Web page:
The Taíno and Macorix communities on Hispaniola, contemporaries of the Lucayans, had some of their myths recorded by the Spanish monk Ramon Pané in 1498 (Pané 1999). As the Taíno and the Lucayans had a common ancestral root, it is probable that some of these stories would have been familiar to the Lucayans – but they likely had their own versions that differed in detail, specific to the histories of the people themselves. The Lucayans may have had culture heroes similar to Deminán Caracaracol, one of the quadruplets born to Itiba Cahubaba (‘Ancient Bloodied Woman,’ or Earth Mother) who, together with his brothers, had many adventures that helped create the world. These were primordial times, before the first people emerged. In one tale, through a fortunate accident, Deminán released the ocean and its fish and creatures from a small calabash suspended from the rafters of a house owned by Yaya (‘Supreme Spirit’). The deluge was so great that it filled the world and only the tips of the great mountains remained above the water, creating the islands of the Caribbean.
As they were escaping from the wrath of Yaya, the brothers reached the house of Bayamanaco (‘Grandfather’). Deminán asked whether this grandfather could spare some cassava bread, but instead Bayamanaco spit guanguayo (cohoba-infused spittle) onto Deminán’s back. Cohoba was a hallucinogenic drug that was used ceremonially to seek guidance from the ancestors and spirits. Deminán thus had acquired not the nutritional sustenance of cassava bread, but a portal to the spirit world through cohoba. He returned to his three brothers with the cohoba spittle painfully swelling on his back; it grew to such an extent that Deminán was about to die. But his brothers took a stone axe and cut the swelling open, from which emerged a live, female turtle. The four brothers built a house for the turtle, and married her; their children were the first people.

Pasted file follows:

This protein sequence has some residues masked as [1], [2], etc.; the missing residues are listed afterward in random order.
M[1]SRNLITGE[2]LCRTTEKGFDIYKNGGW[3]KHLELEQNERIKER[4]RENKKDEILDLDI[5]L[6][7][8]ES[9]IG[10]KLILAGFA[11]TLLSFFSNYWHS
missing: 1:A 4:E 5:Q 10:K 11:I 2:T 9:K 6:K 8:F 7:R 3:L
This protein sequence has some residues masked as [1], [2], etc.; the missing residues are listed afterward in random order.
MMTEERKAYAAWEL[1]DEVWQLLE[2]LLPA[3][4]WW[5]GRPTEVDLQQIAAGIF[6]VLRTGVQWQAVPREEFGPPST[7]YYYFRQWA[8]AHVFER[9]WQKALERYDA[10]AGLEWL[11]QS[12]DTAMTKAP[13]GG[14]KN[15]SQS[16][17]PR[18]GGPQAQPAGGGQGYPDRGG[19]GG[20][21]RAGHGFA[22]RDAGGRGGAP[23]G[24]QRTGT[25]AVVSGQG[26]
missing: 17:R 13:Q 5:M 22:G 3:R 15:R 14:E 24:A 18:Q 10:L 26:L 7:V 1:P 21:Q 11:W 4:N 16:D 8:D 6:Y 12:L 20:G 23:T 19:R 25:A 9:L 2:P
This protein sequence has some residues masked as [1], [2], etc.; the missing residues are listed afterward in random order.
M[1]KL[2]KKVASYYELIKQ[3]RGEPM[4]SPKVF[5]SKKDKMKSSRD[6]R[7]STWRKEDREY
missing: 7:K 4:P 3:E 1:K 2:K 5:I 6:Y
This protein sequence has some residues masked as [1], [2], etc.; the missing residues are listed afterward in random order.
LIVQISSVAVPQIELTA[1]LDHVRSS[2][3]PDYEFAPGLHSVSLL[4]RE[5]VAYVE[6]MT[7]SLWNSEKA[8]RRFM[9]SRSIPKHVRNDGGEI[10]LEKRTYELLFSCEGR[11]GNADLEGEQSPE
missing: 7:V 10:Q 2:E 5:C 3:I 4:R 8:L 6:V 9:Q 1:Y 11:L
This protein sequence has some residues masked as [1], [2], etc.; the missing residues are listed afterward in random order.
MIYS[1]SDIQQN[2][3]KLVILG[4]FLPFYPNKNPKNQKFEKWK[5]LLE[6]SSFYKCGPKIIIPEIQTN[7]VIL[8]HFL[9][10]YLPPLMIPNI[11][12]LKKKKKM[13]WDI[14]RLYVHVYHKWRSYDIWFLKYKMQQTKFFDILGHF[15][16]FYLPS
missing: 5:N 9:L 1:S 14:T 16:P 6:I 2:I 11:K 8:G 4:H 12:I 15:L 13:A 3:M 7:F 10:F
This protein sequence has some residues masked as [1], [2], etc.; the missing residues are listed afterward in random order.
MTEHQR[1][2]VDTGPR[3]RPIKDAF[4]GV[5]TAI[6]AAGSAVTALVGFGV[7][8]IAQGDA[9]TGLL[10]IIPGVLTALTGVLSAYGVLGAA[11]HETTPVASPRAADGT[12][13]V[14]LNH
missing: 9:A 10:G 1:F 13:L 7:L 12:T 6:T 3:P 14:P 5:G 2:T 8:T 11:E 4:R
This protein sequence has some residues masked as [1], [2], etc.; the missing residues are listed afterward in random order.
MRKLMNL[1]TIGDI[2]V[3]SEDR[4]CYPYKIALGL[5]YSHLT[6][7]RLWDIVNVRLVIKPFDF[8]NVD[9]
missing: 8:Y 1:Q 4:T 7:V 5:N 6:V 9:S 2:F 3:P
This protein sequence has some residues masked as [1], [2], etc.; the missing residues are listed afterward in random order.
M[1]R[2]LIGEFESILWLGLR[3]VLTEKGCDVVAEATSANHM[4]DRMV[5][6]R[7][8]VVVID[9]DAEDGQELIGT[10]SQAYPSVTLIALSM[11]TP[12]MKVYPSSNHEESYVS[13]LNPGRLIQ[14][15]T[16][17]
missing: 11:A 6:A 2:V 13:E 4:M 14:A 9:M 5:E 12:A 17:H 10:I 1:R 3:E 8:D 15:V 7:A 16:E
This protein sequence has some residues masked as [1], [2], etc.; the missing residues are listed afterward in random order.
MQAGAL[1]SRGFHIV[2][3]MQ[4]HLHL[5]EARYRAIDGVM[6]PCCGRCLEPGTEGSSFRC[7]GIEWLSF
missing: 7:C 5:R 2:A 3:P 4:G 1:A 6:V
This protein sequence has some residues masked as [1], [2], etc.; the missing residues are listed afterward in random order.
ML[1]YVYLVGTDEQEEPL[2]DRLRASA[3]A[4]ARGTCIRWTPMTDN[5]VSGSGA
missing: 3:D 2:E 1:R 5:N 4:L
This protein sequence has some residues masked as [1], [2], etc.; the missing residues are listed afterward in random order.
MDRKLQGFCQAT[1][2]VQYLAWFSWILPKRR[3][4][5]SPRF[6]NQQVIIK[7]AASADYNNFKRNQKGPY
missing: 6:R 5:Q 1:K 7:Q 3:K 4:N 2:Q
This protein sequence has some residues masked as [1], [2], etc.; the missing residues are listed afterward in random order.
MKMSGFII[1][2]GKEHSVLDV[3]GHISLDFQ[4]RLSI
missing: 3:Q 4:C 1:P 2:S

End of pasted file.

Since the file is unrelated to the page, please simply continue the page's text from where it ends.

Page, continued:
While we cannot know whether these Hispaniolan myths had parallels in Lucayan belief, there are hints that the Lucayans held caves to be sacred spaces. Many important artefacts were recovered from caves – such as duhos (ceremonial chairs), large wooden platters, stone celts, even canoes and paddles. Rock art has been found in caves – for example, on Rum Cay and East Caicos. Burials, too, were deposited in caves. Some of the most remarkable places for burial were blue holes, which may have been thought of as caves of water. Lucayan burials have been found in blue holes on Andros, Abaco, Grand Bahama and Eleuthera. Caves were entrances to the supernatural world, and hence appropriate places to bury the dead.